1. Abortion Even though the question on whether Roe v. Wade would ever be overturned still enflames both sides of the issue, abortion has barely come up during these hearings.
Some panel members noted that Kagan is pro-choice, but no one asked her about the constitutional right to privacy. "Abortion" was mentioned seven times Tuesday -- in an exchange with a pro-choice Democrat, Sen. Dianne Feinstein -- and just six times Monday in broad brush opening statements from Republicans and Feinstein.
No one seems to care much, either. Even the protesters can be counted on one hand.
2. Same sex marriage The question of same-sex marriage, one of the major issues that activists hope will come before the court again, has been almost non-existent during the hearings.
Sen. Tom Coburn (R-OK) was the first member to seriously broach the topic when outlining what he believes are Kagan's social views:
[Y]ou have a very different belief system than most of the people who come -- where I come from. And it's not wrong to have that belief system. It doesn't mean mine's right and yours is right, but it is wrong for us not to know what you believe about a lot of things.
You're very pro-choice. You believe in a woman's right to choose. You believe in gender mixed marriages or gay marriage. You believe that states ought to recognize those throughout. If I say something that is -- is inappropriate, please tell me.
Kagan told Coburn that "the way I would vote as a legislator with respect to any or all of those issues is a very different," and he interrupted her.
"I'm not saying you are not going to have the capability to separate those positions. I'm not saying that," he said. "So it's not unfair to say who you are. And -- and it's not a slam at all. It's just, you're different than me, and you're different than many of the people that I represent."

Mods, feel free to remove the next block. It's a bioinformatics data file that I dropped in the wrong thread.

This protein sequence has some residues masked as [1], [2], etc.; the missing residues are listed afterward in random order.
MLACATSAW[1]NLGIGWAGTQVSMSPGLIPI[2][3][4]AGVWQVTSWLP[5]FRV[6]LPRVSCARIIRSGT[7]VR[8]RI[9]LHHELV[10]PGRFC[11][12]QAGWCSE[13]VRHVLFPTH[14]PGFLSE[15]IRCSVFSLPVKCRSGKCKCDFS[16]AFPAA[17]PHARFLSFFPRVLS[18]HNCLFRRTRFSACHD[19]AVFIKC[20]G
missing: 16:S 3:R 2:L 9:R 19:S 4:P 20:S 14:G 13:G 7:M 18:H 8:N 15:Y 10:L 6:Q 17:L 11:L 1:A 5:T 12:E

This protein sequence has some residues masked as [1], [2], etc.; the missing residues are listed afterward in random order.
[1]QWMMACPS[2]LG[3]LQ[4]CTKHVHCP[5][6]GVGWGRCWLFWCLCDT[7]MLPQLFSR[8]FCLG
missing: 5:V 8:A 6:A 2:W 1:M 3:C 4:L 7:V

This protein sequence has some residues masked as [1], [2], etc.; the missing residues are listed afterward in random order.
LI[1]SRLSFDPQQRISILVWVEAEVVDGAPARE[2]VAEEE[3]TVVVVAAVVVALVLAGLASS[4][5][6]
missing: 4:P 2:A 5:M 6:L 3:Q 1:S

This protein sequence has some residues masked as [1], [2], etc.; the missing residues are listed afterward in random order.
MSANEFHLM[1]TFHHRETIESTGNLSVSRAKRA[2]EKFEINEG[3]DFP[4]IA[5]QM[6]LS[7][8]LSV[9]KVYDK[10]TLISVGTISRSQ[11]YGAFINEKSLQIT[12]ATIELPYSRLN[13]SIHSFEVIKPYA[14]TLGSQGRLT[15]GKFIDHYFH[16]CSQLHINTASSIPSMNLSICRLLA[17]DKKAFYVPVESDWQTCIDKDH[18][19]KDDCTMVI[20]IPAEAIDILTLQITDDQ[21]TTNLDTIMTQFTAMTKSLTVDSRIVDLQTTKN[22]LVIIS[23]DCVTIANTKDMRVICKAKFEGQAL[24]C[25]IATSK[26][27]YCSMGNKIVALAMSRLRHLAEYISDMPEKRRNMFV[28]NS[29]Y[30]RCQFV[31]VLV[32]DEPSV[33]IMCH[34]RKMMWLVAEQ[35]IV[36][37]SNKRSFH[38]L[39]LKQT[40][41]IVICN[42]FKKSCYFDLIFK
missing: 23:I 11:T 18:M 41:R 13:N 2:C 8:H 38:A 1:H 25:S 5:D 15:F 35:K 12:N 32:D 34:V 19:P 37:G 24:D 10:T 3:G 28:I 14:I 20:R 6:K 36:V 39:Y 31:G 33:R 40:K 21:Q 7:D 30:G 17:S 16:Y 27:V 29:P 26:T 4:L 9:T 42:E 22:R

Sen. Sheldon Whitehouse (D-RI) talked about gay marriage only tangentially in his opening statement when complaining about the Roberts court:
We've seen the first prohibition on a woman's right to choose upheld with no exception to protect the health of the mother. This court even has chosen to inject itself into the day-to-day business of the lower courts, issuing an extraordinary ruling prohibiting the online streaming of the gay
trial in San Francisco, each decision 5-4.
Other than Coburn's strange use of "gender-mixed" to describe same-sex marriage, the only mentions of "gay" (three) came as she talked about her opposition to Don't Ask, Don't Tell and military recruiting as dean of Harvard Law School.
3. Immigration Sen. Jon Kyl bantered with Kagan a bit yesterday about a lesser-known immigration measure in Arizona that makes it illegal to hire an undocumented immigrant -- a law that's gotten attention from the federal government. But Kyl didn't ask about Arizona's new law that President Obama said invites racial profiling and which his Justice Department is poised to challenge.
TPM asked Kyl yesterday why he hasn't asked Kagan about the current law, signed by Gov. Jan Brewer this spring and likely to come before the Supreme Court.
"I only got about halfway through" a list of planned questions, Kyl told me. "So stay tuned."
4. Health care lawsuits: Coburn's vegetable exchange was the closest the senators have gotten to asking Kagan's views on the interstate commerce clause that is at the heart of the state lawsuits.
But within hours of the announcement Justice John Paul Stevens was retiring, Judiciary Committee ranking member Sen. Jeff Sessions (R-AL) had signaled the lawsuits were among the things he'd expect to be raised during confirmation hearings for the eventual nominee.
5. Oil spill: Sen. Al Franken (D-MN), the last questioner for round one, asked some questions that hinted at the catastrophic Gulf Coast oil spill. Surprisingly, there have been just five brief mentions of the term "oil spill" -- all from Democrats.
Another topic we haven't heard anything about: eminent domain cases (like Kelo) that riled the nation a few years ago and still have major traction among conservatives.